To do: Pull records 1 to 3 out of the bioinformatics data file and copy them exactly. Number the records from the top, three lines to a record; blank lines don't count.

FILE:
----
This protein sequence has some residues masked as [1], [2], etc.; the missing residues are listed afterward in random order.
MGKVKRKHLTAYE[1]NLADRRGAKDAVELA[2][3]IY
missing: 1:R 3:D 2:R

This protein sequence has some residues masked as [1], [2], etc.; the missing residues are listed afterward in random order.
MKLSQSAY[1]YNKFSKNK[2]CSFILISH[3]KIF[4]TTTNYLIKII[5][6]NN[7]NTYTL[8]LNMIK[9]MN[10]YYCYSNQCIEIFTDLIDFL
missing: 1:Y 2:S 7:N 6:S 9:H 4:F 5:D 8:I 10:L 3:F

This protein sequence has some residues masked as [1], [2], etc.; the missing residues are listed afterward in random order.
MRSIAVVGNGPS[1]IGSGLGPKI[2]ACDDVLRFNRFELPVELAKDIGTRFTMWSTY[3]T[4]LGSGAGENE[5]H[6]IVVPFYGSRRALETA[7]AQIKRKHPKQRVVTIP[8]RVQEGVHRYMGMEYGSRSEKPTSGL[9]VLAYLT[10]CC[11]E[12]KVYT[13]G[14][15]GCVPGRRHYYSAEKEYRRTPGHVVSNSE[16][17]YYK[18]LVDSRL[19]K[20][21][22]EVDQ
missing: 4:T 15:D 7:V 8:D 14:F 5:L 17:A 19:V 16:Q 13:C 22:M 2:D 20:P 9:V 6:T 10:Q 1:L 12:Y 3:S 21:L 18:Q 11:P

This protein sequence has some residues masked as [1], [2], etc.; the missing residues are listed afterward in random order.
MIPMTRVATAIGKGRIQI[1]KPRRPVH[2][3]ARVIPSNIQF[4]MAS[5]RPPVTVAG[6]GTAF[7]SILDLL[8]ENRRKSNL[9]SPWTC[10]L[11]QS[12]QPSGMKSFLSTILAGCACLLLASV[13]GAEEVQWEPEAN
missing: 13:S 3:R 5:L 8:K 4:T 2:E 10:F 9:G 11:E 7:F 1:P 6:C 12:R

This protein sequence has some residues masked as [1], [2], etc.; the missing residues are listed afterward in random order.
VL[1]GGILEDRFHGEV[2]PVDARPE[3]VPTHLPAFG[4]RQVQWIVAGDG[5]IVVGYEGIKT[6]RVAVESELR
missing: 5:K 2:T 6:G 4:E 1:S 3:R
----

This protein sequence has some residues masked as [1], [2], etc.; the missing residues are listed afterward in random order.
MGKVKRKHLTAYE[1]NLADRRGAKDAVELA[2][3]IY
missing: 1:R 3:D 2:R

This protein sequence has some residues masked as [1], [2], etc.; the missing residues are listed afterward in random order.
MKLSQSAY[1]YNKFSKNK[2]CSFILISH[3]KIF[4]TTTNYLIKII[5][6]NN[7]NTYTL[8]LNMIK[9]MN[10]YYCYSNQCIEIFTDLIDFL
missing: 1:Y 2:S 7:N 6:S 9:H 4:F 5:D 8:I 10:L 3:F

This protein sequence has some residues masked as [1], [2], etc.; the missing residues are listed afterward in random order.
MRSIAVVGNGPS[1]IGSGLGPKI[2]ACDDVLRFNRFELPVELAKDIGTRFTMWSTY[3]T[4]LGSGAGENE[5]H[6]IVVPFYGSRRALETA[7]AQIKRKHPKQRVVTIP[8]RVQEGVHRYMGMEYGSRSEKPTSGL[9]VLAYLT[10]CC[11]E[12]KVYT[13]G[14][15]GCVPGRRHYYSAEKEYRRTPGHVVSNSE[16][17]YYK[18]LVDSRL[19]K[20][21][22]EVDQ
missing: 4:T 15:D 7:V 8:D 14:F 5:L 17:A 19:V 16:Q 13:C 22:M 2:D 20:P 9:V 6:T 10:Q 1:L 12:Y 3:S 21:L 18:Q 11:P